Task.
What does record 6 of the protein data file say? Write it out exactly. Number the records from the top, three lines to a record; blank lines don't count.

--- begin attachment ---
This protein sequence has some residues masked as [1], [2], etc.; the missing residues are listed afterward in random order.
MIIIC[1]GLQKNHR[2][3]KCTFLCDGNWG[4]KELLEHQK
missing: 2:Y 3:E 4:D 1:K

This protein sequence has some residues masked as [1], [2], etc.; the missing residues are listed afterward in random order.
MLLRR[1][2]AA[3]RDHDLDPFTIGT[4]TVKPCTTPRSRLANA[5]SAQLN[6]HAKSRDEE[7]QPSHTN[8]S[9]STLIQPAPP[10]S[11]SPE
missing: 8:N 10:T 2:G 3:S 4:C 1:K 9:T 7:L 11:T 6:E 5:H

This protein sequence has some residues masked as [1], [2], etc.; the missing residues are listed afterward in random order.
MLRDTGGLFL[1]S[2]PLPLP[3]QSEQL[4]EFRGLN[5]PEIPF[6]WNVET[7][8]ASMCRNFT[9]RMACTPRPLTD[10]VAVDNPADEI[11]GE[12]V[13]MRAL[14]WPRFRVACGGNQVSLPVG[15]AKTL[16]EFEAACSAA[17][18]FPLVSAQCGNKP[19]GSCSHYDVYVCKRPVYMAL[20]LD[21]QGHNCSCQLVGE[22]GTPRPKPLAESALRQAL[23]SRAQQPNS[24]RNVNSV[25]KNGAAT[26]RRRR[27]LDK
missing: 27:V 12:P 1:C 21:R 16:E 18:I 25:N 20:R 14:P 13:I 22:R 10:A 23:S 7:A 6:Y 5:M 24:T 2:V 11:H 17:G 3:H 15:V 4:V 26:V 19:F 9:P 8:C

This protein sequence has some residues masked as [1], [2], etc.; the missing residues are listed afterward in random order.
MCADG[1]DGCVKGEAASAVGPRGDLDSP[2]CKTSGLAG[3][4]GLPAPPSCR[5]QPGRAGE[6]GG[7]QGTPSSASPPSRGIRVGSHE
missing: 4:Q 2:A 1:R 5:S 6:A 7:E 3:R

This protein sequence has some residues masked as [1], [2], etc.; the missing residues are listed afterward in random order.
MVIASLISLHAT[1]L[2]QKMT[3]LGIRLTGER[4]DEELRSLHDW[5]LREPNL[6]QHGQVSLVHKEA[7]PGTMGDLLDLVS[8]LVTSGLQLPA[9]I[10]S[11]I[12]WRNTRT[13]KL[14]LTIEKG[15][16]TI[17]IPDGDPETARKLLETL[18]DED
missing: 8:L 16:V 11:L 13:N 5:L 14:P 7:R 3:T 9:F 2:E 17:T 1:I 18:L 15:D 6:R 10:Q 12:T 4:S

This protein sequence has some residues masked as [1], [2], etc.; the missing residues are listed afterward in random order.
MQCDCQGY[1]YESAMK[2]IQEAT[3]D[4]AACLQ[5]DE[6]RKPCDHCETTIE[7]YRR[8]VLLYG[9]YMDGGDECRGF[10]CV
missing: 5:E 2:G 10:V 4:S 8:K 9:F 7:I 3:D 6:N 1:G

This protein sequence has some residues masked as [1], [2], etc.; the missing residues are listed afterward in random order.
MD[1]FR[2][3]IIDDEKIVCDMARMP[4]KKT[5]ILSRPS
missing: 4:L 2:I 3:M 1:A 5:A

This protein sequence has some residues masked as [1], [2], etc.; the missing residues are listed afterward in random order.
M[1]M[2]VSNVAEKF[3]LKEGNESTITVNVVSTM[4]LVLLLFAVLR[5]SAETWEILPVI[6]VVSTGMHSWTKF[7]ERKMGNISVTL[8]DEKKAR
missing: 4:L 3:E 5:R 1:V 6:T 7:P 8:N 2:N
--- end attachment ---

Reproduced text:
This protein sequence has some residues masked as [1], [2], etc.; the missing residues are listed afterward in random order.
MQCDCQGY[1]YESAMK[2]IQEAT[3]D[4]AACLQ[5]DE[6]RKPCDHCETTIE[7]YRR[8]VLLYG[9]YMDGGDECRGF[10]CV
missing: 5:E 2:G 10:V 4:S 8:K 9:F 7:I 3:D 6:N 1:G